Missionaries build home for family in southern Africa

Elizabeth Simelane's mud and stick house on a steep mountainside in this southern Africa nation has been replaced by a new home - thanks to missionaries from the South Africa Johannesburg Mission.

Doing the work themselves, the elders laid the foundation, made the bricks and built the structure, all of which took several months during a hot African summer. They began work in November 1997 and finished this April. (Seasons in the Southern Hemisphere are opposite to those in the Northern Hemisphere.) In addition, the missionaries laid a 1,500-foot water line into the home - making the house the only one on the hill to have indoor water."It was with much satisfaction and happiness I saw the completion of the house," wrote Elder John Justesen of Manti, Utah, who has since gone home, in a letter to the Church News. "We truly learned the meaning of service and love for our neighbor. We did more than build a house, we built memories that will last an eternity."

As a result of their service, Elizabeth Simelane is taking the discussions and is planning to be baptized. Her daughter, Winile Diamini, who lives with her, is a member of the Mbabane Ward of the Benoni South Africa Stake. Swaziland is flanked by South Africa on three sides and by Mozambique on the east. Mbabane is the administrative capital and the largest town. When the service project was done, Swaziland was in the borders of the Johannesburg mission. As of July 1, Swaziland became part of the South Africa Durban Mission.

According to Sister Diamini, heavy rains in October 1997 caused their mud and stick house to partially cave in. "It was going to be difficult to rebuild the house in a short period of time," she wrote to the Church News.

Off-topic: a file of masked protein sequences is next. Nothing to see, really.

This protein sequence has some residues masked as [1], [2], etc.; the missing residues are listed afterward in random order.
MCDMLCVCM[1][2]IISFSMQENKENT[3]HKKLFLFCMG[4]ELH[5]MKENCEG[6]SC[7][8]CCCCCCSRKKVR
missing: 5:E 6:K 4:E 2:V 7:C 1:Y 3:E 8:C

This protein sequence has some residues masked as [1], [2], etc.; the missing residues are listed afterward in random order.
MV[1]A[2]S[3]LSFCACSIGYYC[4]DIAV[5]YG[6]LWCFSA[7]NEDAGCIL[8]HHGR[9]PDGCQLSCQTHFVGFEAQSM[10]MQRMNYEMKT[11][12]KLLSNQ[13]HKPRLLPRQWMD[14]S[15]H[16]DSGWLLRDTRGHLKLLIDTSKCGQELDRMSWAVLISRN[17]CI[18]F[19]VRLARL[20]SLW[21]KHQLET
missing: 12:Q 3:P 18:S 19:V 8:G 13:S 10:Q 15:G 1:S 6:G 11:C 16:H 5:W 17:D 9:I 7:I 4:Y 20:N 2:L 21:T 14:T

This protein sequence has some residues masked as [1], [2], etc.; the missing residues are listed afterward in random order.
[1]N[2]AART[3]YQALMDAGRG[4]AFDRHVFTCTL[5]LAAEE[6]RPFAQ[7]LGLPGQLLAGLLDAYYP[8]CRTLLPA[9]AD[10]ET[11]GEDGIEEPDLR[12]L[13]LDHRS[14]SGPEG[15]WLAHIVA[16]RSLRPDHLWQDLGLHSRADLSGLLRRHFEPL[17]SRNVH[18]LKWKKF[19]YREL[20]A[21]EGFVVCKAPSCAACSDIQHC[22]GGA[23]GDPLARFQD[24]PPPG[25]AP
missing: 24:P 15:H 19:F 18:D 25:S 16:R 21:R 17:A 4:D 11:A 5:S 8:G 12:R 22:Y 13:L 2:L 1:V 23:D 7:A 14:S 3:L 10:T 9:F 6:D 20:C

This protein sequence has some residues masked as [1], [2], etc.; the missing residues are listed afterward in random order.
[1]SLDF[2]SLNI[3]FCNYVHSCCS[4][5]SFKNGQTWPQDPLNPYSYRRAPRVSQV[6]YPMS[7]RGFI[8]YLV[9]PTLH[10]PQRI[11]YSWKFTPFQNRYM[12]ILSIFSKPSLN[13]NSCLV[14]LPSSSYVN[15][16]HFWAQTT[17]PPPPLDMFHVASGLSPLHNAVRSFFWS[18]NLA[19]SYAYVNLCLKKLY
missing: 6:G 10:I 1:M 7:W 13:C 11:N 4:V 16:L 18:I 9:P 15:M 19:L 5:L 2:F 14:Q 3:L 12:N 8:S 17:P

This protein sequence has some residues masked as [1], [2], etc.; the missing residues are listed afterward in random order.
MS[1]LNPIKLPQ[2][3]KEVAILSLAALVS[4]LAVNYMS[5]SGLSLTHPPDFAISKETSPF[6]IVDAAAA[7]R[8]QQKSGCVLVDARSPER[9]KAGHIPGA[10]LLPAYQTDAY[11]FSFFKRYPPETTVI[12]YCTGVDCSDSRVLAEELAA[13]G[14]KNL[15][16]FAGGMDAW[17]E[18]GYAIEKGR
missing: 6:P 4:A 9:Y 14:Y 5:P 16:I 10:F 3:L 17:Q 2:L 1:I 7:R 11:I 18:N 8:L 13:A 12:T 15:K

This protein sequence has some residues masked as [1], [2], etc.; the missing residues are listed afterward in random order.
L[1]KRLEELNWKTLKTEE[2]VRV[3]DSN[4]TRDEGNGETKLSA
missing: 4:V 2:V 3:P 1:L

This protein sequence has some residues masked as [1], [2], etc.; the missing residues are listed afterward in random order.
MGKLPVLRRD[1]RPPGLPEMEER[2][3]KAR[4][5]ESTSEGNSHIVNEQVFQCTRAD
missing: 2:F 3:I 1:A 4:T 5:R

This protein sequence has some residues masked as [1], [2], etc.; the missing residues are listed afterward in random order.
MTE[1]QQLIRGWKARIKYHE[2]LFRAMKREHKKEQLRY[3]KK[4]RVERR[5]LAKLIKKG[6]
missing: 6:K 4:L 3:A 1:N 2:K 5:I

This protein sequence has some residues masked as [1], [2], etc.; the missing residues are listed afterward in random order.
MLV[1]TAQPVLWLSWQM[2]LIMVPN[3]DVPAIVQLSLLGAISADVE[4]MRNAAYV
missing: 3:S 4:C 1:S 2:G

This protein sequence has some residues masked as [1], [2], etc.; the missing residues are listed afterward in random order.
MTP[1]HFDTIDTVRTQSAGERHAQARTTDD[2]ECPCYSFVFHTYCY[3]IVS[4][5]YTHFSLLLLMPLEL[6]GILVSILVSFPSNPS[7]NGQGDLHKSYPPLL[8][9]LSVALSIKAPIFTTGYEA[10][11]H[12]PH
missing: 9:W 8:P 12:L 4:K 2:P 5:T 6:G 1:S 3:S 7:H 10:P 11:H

Because they were short on funds, the mother and daughter continued to use what was left of the structure as a shelter. "It was like sleeping under a tree. The door could not be shut, so the cold wind would come in. Rain would go right through the house," the mother added.

About that time, Elder Mike Hatch of Logan, Utah, serving a full-time mission with his wife, Donna, went home teaching at the Simelane/Diamini home - or what was left of it. Upon seeing their living conditions, he began planning the service project and received the necessary city building permits. As each missionary is required to spend from four to 10 hours each week providing service to the community, he sought the services of Elders Shane Walton of Calgary, Alberta; Christopher Junkin of Ogden, Utah; Nathan Gresko of Prescott, Ariz.; and Jacob Paul of San Antonio, Texas; who were serving locally at the time. Soon Elder Justesen was transferred to the area and joined the project, and later, Elders Scott Boucha of Sandy, Utah; Percival Ray Bridges of Marshall, Va.; and Daniel Daley of Bend, Ore. After Elder and Sister Hatch were transferred in March, they were replaced by Elder and Sister Robert and Saralyn Brunson of Sutter Creek, Calif.